Play Episode Listen Later Sep 5, 2021 28:07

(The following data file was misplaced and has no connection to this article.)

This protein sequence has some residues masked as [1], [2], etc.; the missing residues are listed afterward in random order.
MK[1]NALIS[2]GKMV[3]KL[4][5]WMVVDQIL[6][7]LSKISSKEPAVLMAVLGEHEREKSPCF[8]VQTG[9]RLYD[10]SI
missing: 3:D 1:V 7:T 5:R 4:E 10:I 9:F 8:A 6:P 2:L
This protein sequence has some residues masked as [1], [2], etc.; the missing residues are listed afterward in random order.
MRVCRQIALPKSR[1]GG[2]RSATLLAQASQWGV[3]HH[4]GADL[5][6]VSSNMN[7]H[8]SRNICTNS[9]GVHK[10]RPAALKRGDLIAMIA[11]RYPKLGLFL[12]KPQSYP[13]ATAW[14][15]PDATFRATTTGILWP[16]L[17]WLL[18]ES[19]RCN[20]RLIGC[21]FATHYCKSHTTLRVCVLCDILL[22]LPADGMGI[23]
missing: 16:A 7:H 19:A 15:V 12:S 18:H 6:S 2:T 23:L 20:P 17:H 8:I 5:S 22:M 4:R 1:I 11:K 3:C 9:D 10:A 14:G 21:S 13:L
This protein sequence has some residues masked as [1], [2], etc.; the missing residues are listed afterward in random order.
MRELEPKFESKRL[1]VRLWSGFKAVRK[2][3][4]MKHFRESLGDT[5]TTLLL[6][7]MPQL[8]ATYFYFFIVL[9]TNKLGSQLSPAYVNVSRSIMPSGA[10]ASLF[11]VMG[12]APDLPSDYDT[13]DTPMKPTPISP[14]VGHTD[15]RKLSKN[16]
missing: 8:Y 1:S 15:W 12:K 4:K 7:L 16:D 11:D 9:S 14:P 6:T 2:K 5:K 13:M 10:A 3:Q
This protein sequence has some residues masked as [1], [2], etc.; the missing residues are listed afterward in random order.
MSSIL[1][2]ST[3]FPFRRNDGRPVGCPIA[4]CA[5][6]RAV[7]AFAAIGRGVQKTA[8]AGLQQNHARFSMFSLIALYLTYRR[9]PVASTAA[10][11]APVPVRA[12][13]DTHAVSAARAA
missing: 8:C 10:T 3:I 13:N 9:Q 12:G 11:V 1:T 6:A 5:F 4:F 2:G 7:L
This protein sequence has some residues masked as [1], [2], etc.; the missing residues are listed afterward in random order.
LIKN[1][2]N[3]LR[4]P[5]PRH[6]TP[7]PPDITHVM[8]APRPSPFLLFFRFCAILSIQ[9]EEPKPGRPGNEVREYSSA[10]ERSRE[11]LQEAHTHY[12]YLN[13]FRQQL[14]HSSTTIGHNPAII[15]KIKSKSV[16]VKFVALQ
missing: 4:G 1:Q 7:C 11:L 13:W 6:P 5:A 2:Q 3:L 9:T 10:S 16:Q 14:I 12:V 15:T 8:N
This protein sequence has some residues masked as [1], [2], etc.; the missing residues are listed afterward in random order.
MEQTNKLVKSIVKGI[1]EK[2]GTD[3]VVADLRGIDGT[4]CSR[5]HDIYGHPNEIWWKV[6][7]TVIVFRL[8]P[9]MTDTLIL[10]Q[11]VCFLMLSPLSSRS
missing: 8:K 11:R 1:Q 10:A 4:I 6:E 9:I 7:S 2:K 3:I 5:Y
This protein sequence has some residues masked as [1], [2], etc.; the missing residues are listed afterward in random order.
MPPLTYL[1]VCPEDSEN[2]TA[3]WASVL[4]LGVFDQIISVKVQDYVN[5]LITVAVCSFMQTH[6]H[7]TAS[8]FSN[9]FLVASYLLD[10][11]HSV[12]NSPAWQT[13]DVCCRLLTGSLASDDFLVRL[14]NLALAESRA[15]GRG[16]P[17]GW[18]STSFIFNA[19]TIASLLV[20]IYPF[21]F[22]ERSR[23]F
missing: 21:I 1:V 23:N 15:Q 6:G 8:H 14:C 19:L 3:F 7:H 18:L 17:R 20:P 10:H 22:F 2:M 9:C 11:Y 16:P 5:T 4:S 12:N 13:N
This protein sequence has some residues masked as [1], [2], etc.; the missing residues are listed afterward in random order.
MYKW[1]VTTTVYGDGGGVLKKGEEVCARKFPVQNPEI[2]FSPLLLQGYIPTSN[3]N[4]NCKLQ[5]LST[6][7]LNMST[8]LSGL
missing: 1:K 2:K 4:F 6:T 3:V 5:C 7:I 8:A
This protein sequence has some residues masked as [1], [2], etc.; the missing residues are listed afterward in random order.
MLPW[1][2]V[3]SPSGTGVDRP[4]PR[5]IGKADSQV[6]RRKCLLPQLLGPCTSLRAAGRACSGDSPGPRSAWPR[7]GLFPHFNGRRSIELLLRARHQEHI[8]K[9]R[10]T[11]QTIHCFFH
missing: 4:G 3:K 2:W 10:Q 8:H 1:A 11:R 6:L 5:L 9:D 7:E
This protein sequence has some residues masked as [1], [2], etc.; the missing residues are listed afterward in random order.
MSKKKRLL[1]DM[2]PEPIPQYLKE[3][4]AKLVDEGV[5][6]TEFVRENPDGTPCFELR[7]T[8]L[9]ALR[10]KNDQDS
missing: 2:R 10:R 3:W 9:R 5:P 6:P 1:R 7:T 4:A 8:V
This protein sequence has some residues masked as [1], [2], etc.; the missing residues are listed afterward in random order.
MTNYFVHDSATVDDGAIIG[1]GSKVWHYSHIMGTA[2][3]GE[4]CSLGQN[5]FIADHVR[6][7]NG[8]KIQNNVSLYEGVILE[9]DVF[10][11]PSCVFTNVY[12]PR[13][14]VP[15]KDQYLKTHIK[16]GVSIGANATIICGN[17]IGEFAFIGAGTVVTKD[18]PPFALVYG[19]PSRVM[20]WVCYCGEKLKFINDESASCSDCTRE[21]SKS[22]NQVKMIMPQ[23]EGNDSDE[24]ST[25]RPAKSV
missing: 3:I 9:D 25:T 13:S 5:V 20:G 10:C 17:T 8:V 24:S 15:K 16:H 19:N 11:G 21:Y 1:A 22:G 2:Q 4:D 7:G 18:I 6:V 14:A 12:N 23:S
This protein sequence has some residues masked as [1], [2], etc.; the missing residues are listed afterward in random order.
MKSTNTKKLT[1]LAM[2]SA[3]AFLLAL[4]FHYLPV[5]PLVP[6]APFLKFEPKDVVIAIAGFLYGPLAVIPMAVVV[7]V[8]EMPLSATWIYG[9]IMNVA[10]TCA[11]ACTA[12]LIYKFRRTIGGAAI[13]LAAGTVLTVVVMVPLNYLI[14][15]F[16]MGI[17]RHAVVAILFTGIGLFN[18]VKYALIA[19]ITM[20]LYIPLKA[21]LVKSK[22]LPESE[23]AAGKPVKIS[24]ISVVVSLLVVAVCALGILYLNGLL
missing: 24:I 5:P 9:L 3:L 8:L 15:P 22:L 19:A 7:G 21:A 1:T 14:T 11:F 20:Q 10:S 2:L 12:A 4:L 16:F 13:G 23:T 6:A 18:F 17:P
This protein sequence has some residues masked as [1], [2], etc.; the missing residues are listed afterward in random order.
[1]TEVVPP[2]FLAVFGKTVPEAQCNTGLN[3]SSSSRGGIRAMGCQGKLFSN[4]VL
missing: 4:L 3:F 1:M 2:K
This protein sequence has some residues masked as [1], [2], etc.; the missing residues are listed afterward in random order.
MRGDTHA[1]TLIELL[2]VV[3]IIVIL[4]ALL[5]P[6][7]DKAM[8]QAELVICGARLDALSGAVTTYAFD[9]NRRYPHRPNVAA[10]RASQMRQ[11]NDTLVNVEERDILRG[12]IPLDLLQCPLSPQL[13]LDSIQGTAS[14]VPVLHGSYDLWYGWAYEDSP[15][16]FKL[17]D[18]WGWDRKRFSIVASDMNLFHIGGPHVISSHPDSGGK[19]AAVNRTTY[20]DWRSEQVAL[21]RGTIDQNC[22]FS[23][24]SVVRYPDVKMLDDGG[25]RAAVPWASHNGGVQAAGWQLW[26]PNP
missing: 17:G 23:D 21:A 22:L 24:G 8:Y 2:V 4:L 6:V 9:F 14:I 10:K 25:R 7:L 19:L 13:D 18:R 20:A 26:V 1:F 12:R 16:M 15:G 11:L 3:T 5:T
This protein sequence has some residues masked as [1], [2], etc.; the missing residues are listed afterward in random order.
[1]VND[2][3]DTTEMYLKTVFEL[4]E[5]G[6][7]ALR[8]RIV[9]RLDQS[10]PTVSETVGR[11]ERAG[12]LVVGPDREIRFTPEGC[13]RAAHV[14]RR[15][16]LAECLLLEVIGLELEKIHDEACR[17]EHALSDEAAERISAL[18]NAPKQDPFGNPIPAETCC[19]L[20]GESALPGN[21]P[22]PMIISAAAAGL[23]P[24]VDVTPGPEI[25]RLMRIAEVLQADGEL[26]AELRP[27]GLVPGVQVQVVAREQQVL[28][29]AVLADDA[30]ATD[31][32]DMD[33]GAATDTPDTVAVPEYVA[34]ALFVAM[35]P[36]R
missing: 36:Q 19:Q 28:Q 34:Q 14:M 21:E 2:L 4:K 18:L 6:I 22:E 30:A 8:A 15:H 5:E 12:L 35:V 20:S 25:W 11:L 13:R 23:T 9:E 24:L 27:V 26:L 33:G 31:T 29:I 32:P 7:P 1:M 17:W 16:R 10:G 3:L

Have you had a few failures in the agency world? Everyone is afraid of failure. But when you change perspective and treat it like a lesson instead of a defeat. That's the lesson from today's guest, Frank Kern, a well-known marketing consultant and agency owner who has ventured to start several agencies over the years. In this episode, Frank discusses some of his failures from these past businesses, the lessons learned, and what he would do differently. He offers valuable advice for anyone starting a digital marketing agency. He offers an honest and upfront take on every stumble, from starting in the advertising world without really knowing the rules, not listening to his own advice, and taking on every client, even the bad ones. Don't be afraid to start over. Frank shares the knowledge he has gained over the years starting different agencies and learning from the mistakes made in each new venture. He has never been afraid to start over. “That's what I love about the advertising business,” he says, “it's never going away”. So there's always a new opportunity waiting for the ones who dare to take that step and learn from past mistakes. He is now enjoying his most successful venture and is very glad everything happened as it did. Don't try to grow too fast. This is the first lesson Frank has taken from his past agencies. Where in the past he used to take as many clients as he could get, now he sets a target. Five clients a week. This enables him and his team to not be reactive and build out operations. It's been a learning curve for them. Drilling into the process, making sure there are checklists, getting better at inner team communications. But Frank says it's been worth it and that he's definitely seeing the results. Take accountability. Having a business partner is not easy and takes serious commitment. Some prefer to not even attempt it. Frank has been lucky to have a few amicable separations from past partners. The secret? He doesn't really know, but he shares the importance of taking accountability for your mistakes. “If things are your damn fault, you have to realize they're your fault”. YOUTUBE AUDIO LINK Sponsors and Resources Wix: Today's episode is sponsored by the Wix Partner Program. Being a Wix Partner is ideal for freelancers and digital agencies that design and develop websites for their clients. Check out to learn more and become a member of the community for free. Subscribe Apple | Spotify | iHeart Radio | Stitcher | Radio FM Don't Be Afraid to Start Over in the Agency World, Just Like Frank Kern Jason: [00:00:00] What's up, agency owners? Jason Swenk here, and I have another amazing guest, Frank Kern. If you guys haven't heard of, uh, he is amazing. I've learned so much from him over the years on writing copy and marketing and direct response. Kind of the godfather of direct response marketing. A lot of you guys know Frank Kern and he's done a bunch of agencies in the past, so we're going to talk about his experience with marketing and his agency. Let's go ahead and get into the show. What's up, Frank? How's it going? Frank: [00:00:40] Dude, I was just watching the intro roll. I love the just two seconds of pensive staring off into the distance. Jason: [00:00:47] Well, I don't want to lose anybody's attention. Especially people with ADD like us. So, you know, you got try to keep them there. Frank: [00:00:55] I didn't tell you this pre-interview. So if I don't make any sense today it's because I have dyslexia and ADD and I woke up at 12:52 and… No, or 12 something, and my dyslexia… I mean, I have the biggest font size ever on my watch. And I thought it was, I thought it said 4:52. So I took my ADD meds, which I keep right beside the bed. And they kicked in. I've been awake since 2:00 AM I'm just like… so stupid right now. Jason: [00:01:24] There you go. Well, that makes it fun for a podcast. Frank: [00:01:28] Yeah, that's my disclaimer. Jason: [00:01:30] Awesome. Well, um, for the people that have lived under a rock for a little bit… Tell us kind of a little bit of your origin story about how and why you've wanted to create an agency over the past couple of years. Frank: [00:01:45] Uh, okay. I'll be mercifully brief because this isn't even remotely interesting for anybody. Um, sold credit card machines door to door. Hated it, very bad at it. Um, Googled or there wasn't Google back then, it was 1999. Did a search for how to sell credit card machines on the internet cause I didn't wanna have to talk to people. They were all mean to me because I was going door to door and interrupting their, uh, place of business. Discovered direct response marketing and advertising that way and started selling courses. Sold one that got me in trouble with the government. Um, it's important to learn the rules of advertising if you want to do advertising. I did not learn them, but, uh, after that I did. And um, then, sold stuff about dog training and kind of cut my teeth on that and sold a lot of marketing-related information. And always felt like… It's going to sound really weird, but I always felt like it didn't count, you know? Like that's… to use my, uh, my late grandfather's term it's Mickey mouse BS. And I was like, I need to do it for real. I need to actually build campaigns and do stuff with real businesses. So it was for that reason and because I absolutely love advertising and I get to hit refresh on other people's stats besides my own. Um, that's why I did it. Jason: [00:03:00] Yeah. Well, um, you, uh, like I told you a couple of years ago, you kn… I found you and Jeff Walker and a couple other people through a Tony Robbins event I went, where they sent out the, I guess the money masters or something. And that's right when I was coming off selling the agency and I'd never heard of direct response at all. And I was like, wow, if I could put this together with what I know here… I was like, man, this could be a pretty good machine. Uh, so I want to thank you for, for, for doing what you've done over the years. And, and, uh, you've been… Someone that has really figured out how to make someone kind of respond to you. You know, especially in the marketing front. What what's kind of like, how did you go about figuring that out? Or was that just kind of intuition? Like I know you were saying, well, I just hated getting kicked out of strip joints and all these kinds of restaurants I was going into. I needed to get them to come to me. You know, how did you figured it out? Frank: [00:04:05] Well, I started by making horribly egregious unsubstantiated claims in advertising because that's what I responded to. And of course, I didn't realize there were things like regulatory bodies. This is again in 1999. And then I learned that you really can't do that and it's frowned upon. Um, so I wanted to see, well, what, what if you don't do that at all? And, um, I kind of stumbled over the whole philosophy of results in advance, which is the easiest way to convince somebody you can help them is to actually help them in advance of asking for their business. So that's always been my big secret, you know, and it was just doing that. Jason: [00:04:43] Yeah. And so when, when you started the first agency, what were some of the challenges that you experienced? Uh, and how did you overcome them? Frank: [00:04:57] Dude, so the first one… I think this is number four for me. We've got it right now, finally. But I've been attempting this since 2010, all right? So we're 12 years into your boy, Frankie, trying to make, trying to work 30 times harder for way less money, basically. When you, I know, but I like it. I can't help it, you know, and I would rather do this and make less money than do the other stuff. I don't know why. But anyway, the first one was a partnership between my cousin, Trey Smith and I and Jordan "Wolf of Wall Street" Belfort. And we had a plan, Trey and I mainly had this plan, which was we would create lead gen pages for home services companies and then manage their Google PPC accounts. We would charge a flat fee and then like, you know, let's say it was 600 bucks a month or something. And we'd spend 400 bucks on traffic and we'd keep the $200 bucks. It, uh, we did roughly 15 seconds of research, you know, and were convinced that we were geniuses. And Jordan's job was to, uh, hire and train salespeople. Cause neither Trey nor I are qualified to do that at all. So, um, that failed spectacularly, you know? So we, uh, by we, I mean, I leased a bank building in, uh, on Prospect Street all the way in California that… You know, we hired, I wanna say 40 people off of Craigslist. You know, and Jordan was training them up and then he had to go on tour to sell his stuff. And then like, nothing really happened. I got to, I got to have a lease on a bank building for a couple of years. So that was fun. Jason: [00:06:41] So why did that fail though? Like what, looking back, what could you have done to make that work? Frank: [00:06:48] Um, I could have, uh, used ads to get them, you know. So for whatever dumb reason, uh, I oftentimes fail to heed my own advice, which is all right if you want to grow the business, take the thing that's working real good and do a whole lot more of that. And then find a way to systemize and automate and scale from there. So we had this method of getting customers, which was internet ads. But when we partnered with Jordan, we were like, nope, we're not going to do that, we're going to do something we have no idea how to do, which is to call them out of the blue and then, uh, try to sell them something, you know, and so that was dumb. Uh, I mean, I'm sure people make it work, but we didn't know what the heck we were doing. And of course that model, I think would probably have ultimately doomed us because there wasn't enough margin in it. Jason: [00:07:42] Yeah. So what was version two? Frank: [00:07:46] Uh, let's see. Version two was current branding. It, that was so close to working. That's where, uh, we would do video campaigns for people. So we'd script their videos. They would shoot the footage. We would have it edited. We would run them. Excuse me, I'm losing my voice already. That's what happens in the wake up at two. Um, we would run their Facebook media for them and everything. And that actually was going pretty good. Um, I did what, uh, what I think a lot of people who are creative types do is I immediately outsource the operation. And I outsourced it to someone who didn't understand advertising. Really good understanding of operations, but didn't understand advertising. And all of this is on me because I never sat down and said, here's how the business works and here's how all the moving pieces work. So we ended up over-hiring tremendously and didn't make any money, you know, but that was, that was pretty close. Jason: [00:08:46] Okay. And then what about option three or version three? 3.0. Frank: [00:08:50] So version 3 was, uh, we tried, um, in-house again, uh, current branding once again. But instead of doing all that production for people, we were like, you know what, man? We're just gonna run their media for them at a pretty decent price. I just arbitrarily pulled 2,800 bucks off my butt. You know, like seems like an easy yes. And, um, that was going great. And then I decided it would be a good idea to partner with Grant Cardone and, uh, form Cardone Kern. I did that because I made a lot of assumptions that I'd never discussed with Grant. Uh, so again, I, I want to take full responsibility for this. I'm not here to say Grant is a bad guy or anything. So I partnered with him thinking that they would have the infrastructure that we needed to grow the agency. Cause you know, you go down to his operation, it's pretty impressive. They got meetings and stuff and… you know, meetings and stuff and people wear suits and they, they really look like they know what they're doing. And they do, but not for an ad agency. So when we partnered together, oh, and I also thought his audience was primarily business owners like brick and mortar people. So my vision for that, and this was incidentally, a conclusion that I drew after going to one event and talking to one attendee who was a roofer. And I was like, this would be the easiest client to win forever. This must be what all of his customer base is like. We should partner up, you know, and so zero foresight on, uh, on my part. So we, it, it blew up. Um, well it blew up in a good way. We got to walk clients really fast. We grew it to damn it, it was $895 a month, just under $900, a grand. And then, uh, we started hemorrhaging because the operations were bad. We, uh, by we, I mean, I, uh, had to hire a team. And then I had one dude to help me manage them. And he was good, but he was inexperienced too, in terms of trying to manage a team that big. So we just did a bad job, ultimately. Mainly is a result of operations, like missing calls, you know, like dumb things that operations people know how to do. Jason: [00:11:04] So what were some of the… I don't want to put words in your mouth about some of the assumptions, like thinking about, you know, if you were going to partner… Because a lot of people listening on the show, they, they reach a, a plateau or they're, they're kind of an inner plateau and they go, I need a partner because I can't, I don't, I feel like I've reached my max and I need to work with someone. And then they were like, well, let's just join together. So, you know, so many people are doing this and then it blows up in their face. So what would, what would have been some of those questions or assumptions to check with your partner and go, and then be like, oh, well let's kind of try this out or no, this is probably not going to work out that you could have avoided. Frank: [00:11:48] Yeah, I probably should have said, okay, I'm operating under the assumption that you're going to provide this team. Is that a true assumption? And he would have said no, because he doesn't lie. You know, he's not a bad person. Just, I've never had the damn sense to ask him. And Grant so busy he's like, all right, cool. Don't mess it up. Sounds like a good idea. Let's go. You know, so it was, we didn't really talk it out. So that probably would have been the first question was, you know, here's my assumption is this accurate? And, um, that would, that really would have been it. I think we could have overcome everything else. You know, he would've said, no, dude, I don't have that. And I'm not going to give you that you got to go build your own. I would have said, oh, I could do that on my own; I don't need us to partner together for this. We would rather keep all of the money and… You know, if I'm going to have all the headaches anyway, I might as well keep all the money. Jason: [00:12:38] Yeah. And so what, what are we looking like at version four now of, you know, post, you know, kind of making that partnership go away? I think this is the version you're on right now. Is that right? Frank: [00:12:53] Yes. Yeah. So we're looking great. What I learned is number one, don't try to grow too fast. So our target is five clients a week, you know, where it used to be as many as you can get, let's just hire more people, right? Nope, five a week. That's it, you know. So that was lesson number one. And that enables you to not be reactive and building out your operations. And lesson number, whatever number we're on is most of this stuff, I mean, I don't know about you dude, but ads are easy, you know? It's not, I mean, don't, don't tell clients it's for God's sake, but it's not really that hard. But the operations behind it, especially when you do it, we do, which is we're full service. So we'll, you know, the first thing we typically do is go fix their email. Cause that makes everything work better and they get immediate sales and then they're happy, you know? So that requires so many tiny little things to go right. That, um, that's just been a tremendous. Um, a lesson it has been that big of a learning curve, really. It's just more. Okay. Let's just keep drilling into this process, you know? And make sure there's checklists and yada yada, yada, yada. So it's been good. And then inner team communication is still we're good at it, but we could really be better at that. Um, but with clients we're good. But between ourselves, you know, we're doing… Jason: [00:14:28] When you're an agency partner with Wix, you unlock an entire digital ecosystem for creating, managing, and growing your agency. Get the full coding and design freedom to create anything your clients need, along with the tools to manage and collaborate with your team seamlessly from anywhere. And when it comes to growing your agency, you can get matched with new leads every day and earn revenue share for every website you guys create. They're backed by the Wix industry, leading security and site performance. You'll also have a dedicated account manager on standby 24/7. So you can reach your goals and start setting new ones. See for yourself, head over to And re-imagine what your agency can accomplish. Yeah. When I, when I look at kind of the stages of agency owners that go through, they go through, there's like six. And I look at kind of the first stage is like, figuring out, like, how do I get the clients? And then the next is like, how do we get the right clients? The next is like, like, how do I replace myself from not being the salesperson or being the account manager for the clients? And then it's like, how do I build the team? And it's just like all these little stages you have to go through or systems that you need to actually set up in order to kind of, you know, get you to a point where you can pick and choose and do the things that you love doing. Like, cause I was telling you years ago it was like most agency owners are accidental. They don't want to get into it. They just, they knew how to do something really cool in marketing. And someone's like, hey, do you do this for me? And they're like, okay, you're going to give me money to do this? Like, all right, let me go do more of that and, uh, you just kind of fall into it. And then, like you're saying you're being reactionary. Um, one thing I, I have a question and probably a lot of people have a question on is, let's say you have a partner now. You got in, we didn't go over the assumptions that we figured out. Um, how can they actually go to their partner… Like how can we make a pleasant split up? Uh, you know, in order for us to go our own ways, because a lot of people, even including me, I had a partner and I looked at it like, if you don't know the bad partner, you're the bad partner. Um, that's kinda how I looked at it. And that's one of the reasons why we sold, um, you know, it was a good offer, but still I probably would have been still doing it. Um, I'm lucky that I had did have a partner that we disagree. But like what, what, what would you suggest to these people listening? Like how can you do a, a good breakup? Frank: [00:17:17] I have no idea. Um, I just ended up giving everything to the partner. I'm like, okay. Like, well, our very first one, you know, it was clear that it wasn't working and everything was in my name. So I was able to be like, all right, guys, this isn't working. Um, I'll keep paying the lease. It's in my name. See y'all later. And nobody, you know, no one cared, uh, because they're like, oh, thank God we have to mess with this anymore. This was way harder than we thought. With Grant, I just gave him the agency. I was like, we were still doing, um, I can't remember, maybe half a million a month or something in billings? At the time, I was like, you can have it. And I never talked to him, actually. I talked to other people in the organization. I voiced some things that I needed and I wasn't able to get them. And I was like, well, this isn't really gonna work for me. Um, y'all can just have this, if you want. We can just be cool. And they're like, alright. Jason: [00:18:18] So how do you get to a point where… I love that, because a lot of people would spend years and years fighting back and forth. No, I did this, my name is on blah, blah, blah, all this kind of stuff. And like tons of resentment versus you're like, fucking take it. Like, let me restart. Like, how do you do that? How do you, how do you get rid of those emotions that a lot of us would struggle with? Frank: [00:18:46] Well, if things are your damn fault, you have to realize they're your fault. And so like if it was a different scenario and Grant had misled me. And said, yeah, we got this, dude. Here's everything I'm going to do to the letter and then just didn't do it. And then it was like F you Frank. Then I would be mad, you know, we'd have a really serious problem. Um, but he didn't, I just didn't ask. So I had to, it was my damn fault, you know. It wasn't his. So what am I going to do? But you know, pitch a fit? If some dude, you know… he's got other stuff going on. He's gotta roll on out. But also in our business, it's like, it's easy to just to start another one. There's this, this is what I love about the advertising business. It's, it's never going away. You know, it doesn't matter what the economy does. It's like we ain't going anywhere. It could be world war three, you know. I've always made this joke and it's old by now that the world war three could happen and there'd be like seven people left. One of them selling cockroaches or something. And he's going to go to the guy with a bigger cave wall and be like, hey, I'll give you five cockroaches. If I can advertise my cockroach sales on your wall there, you know, like in, it'll take off from there. It's just never going anywhere. So I have no scarcity around it. Jason: [00:20:10] Well, you know, that's how I look at agencies is, you know, when we had the big gold rush, right? And the people that got the richest were the ones selling the stuff to make gold. That's kind of how I look at agencies. Um, especially as when COVID hit and everything started shutting down, I was like, you know, hey agencies are going to get a lot of business because people can't do what they used to do anymore. And, uh, and I, I guessed right on that. But I love how you, you say take ownership in your own mistake. It's like, it was my fault. And I, I think too many times, including myself, probably, I mean, that's a hard thing to do. Admitting, going, hey, I could have avoided this. This is my mistake. Let's just move on. And hit the reset button. And it's kind of like monopoly, let's play another game, here we go. It's like, I screwed up that one. Frank: [00:21:05] Yeah. I'm glad I screwed up that one. Cause this one's great. And I get to keep all of the money. So like, okay. You know, this actually worked out pretty good. Otherwise, it'd be giving most of the money to Grant. Nice enough guy. But, um, I'd prefer that I keep it. Jason: [00:21:22] I think he's got enough money too. Frank: [00:21:25] Oh, yeah. I think he, I hope they're doing well. Jason: [00:21:28] Yeah. Well, awesome. Well, Frank, this has been amazing, man. Is there anything I didn't ask you that you think would benefit the audience? Frank: [00:21:37] No. I want to ask you something. Because you said something that really hit me at the beginning. You were like, I've never even heard of direct response until after I'd sold the agency. And I think me and you were joking around about this by email. I was like, if I didn't have this damned, uh, I guess like moral compass and inability to sell something that is not measurable. I would be a zillionaire, you know, but I just can't do it. And I don't even know how to attempt to do it. Because I know there was some value to it and like having cool stuff and well-branded things. I don't know how to make those things, but that's why God made other people, you know. Um, how do you sell that kind of stuff? Not with a clear conscience. I, I don't think there's anything wrong with doing it as long as a client knows the game going in, you know.  But how…? Jason: [00:22:25] Well, we… Yeah, our agency, we developed, um, user experiences, you know, from websites and then we built applications. So if you think of sites like Legal Zoom, we built that, uh, you think of Hitachi Power Tools or Lotus Cars, their website, like none of those websites back then had really caught actions other than find my dealer, you know, Legal Zoom did about getting in, but we never really ran ads. Um, so we always said, you have to have this amazing, like when someone comes to your website, you have to have this amazing experience and tell the right story in order for them to, um, you know, build an trust you. You know, we never really, we, we, we didn't get their people's email addresses; even though looking back at the agency, we were one of the first to build e-commerce stores. We were one of the first to build an email marketing system. So our clients could broadcast to their clients. Like, and we were one of the first to build a CMS system, but we did what typical agency owners did was we kept working on our clients that kept paying the bills and we couldn't keep up. And then we, uh, started using other partners, like MailChimp. Like, we started all that before MailChimp. So, you know, everyone, uh, misses the boat. Uh, I think we missed the boat, but at the end of the day, I'm right where I'm supposed to be. I'm loving life and doing everything, so… Frank: [00:23:54] You get to have the pensive view off the balcony in your opening for the Podcast, man. The only way is like, we will make you more than you pay us or we'll refund the difference plus 20%. I mean, the company is called Grow Ads for God's sake, but that's like hard work. I mean, it's actually not because you just choose the right clients, but you know what I mean? It seems to me, hey, the grass is always greener, but I'm like, man, these dudes that are getting paid half a million bucks to make a commercial. Those are the ones that are the smartest people in the room. Jason: [00:24:24] Yeah. Well, I mean, it's, you got to do what you enjoy doing, right? Like you said, the grass is greener on the side that you water. So, you know, whatever side you want to water, like it's going to be, you know, you're going to enjoy it. I always just hate when people do something that they don't want to do in the agency just to make money. I think that's a big, big mistake. I'm like the money will come. Like all the, you know, the mastermind members and the clients I've worked with over the years that have had, you know, the best lives, it's the ones that they, they didn't care about the money. They just cared about doing the right thing and doing what they wanted to do. And that made all the difference. So… Frank: [00:25:03] Well, you've made a whole boatload of it. And I've made, spent a whole boatload of it. At the end of the day. That's really it, you know, am I going to have a good time today? Jason: [00:25:15] Well, I look at it as like you make money to save time in other things. So you have time to, um, you know, one of the things when, when I ask our mastermind members… I probably shouldn't tell people listening because now you know my trick question, but I ask them the first question usually is what do you do for fun? If they say I work all the time, I don't let them in. Frank: [00:25:37] Oh, dude, you wouldn't let me in then cause I really do all the time. But I love it so much, man. But because it's because I'm finally doing. Jason: [00:25:44] Yeah, but you surf and you do all… or do you still surf or no? Frank: [00:25:49] Seriously. Like, I'm in this little room right now and it's my pool house.And so I get up kind of pool house, go back. Um, I've gotten that routine, you know, during COVID and everything. But really, I really like it, you know, like to me, it's so cool. But I'm an addict. Like I'm a hard core ad person specifically with direct response. So I get to hit refresh a whole lot of other people's stats all the time. I get the dopamine hit constantly. You're like, ooh, hit, refresh on this to see how this is going. Okay. Is it refreshing over there? Hot damn. Moving on. What else can we do? You know? So to me it's not work, really. Jason: [00:26:27] Oh, yeah. Well, I mean, that's, that's the whole thing. But I still, I do want you to take some time off. Gotta have some time. So... Frank: [00:26:37] Well, you know, weekends and stuff. I'll sit around and walk over to the other house, the main house. Hang out there. Jason: [00:26:44] Well, awesome. Well, what's the website people go in and check out? Is it or…? Frank: [00:26:49] It's .org. I didn't have the money for Actually, I never even looked to see how much costs cause .org seemed cooler to me. Jason: [00:26:58] Well, I think .org usually ranks higher anyway .org ranks higher in Google anyway. Frank: [00:27:04] Oh, I don't even know about that stuff. Jason: [00:27:06] Claim that. Frank: [00:27:10] I have no idea about SEO because I have ads. You know, it's like, you want to get known? Run ads. Yeah, or go to Both of those sites will cure your insomnia pretty well. I think if you have it. Jason: [00:27:26] Whatever. Everyone goes, check out both those sites. And thanks so much, Frank for coming on the show. And if you guys want to be surrounded by amazing agency owners where, you know, we have a lot of fun, we're going over constantly what's working, what's not working. Sharing and being able to see what you're not able to see because we're too damn freaking close to it. I want you guys to go to This is our inclusive mastermind. And until next time have a Swenk day.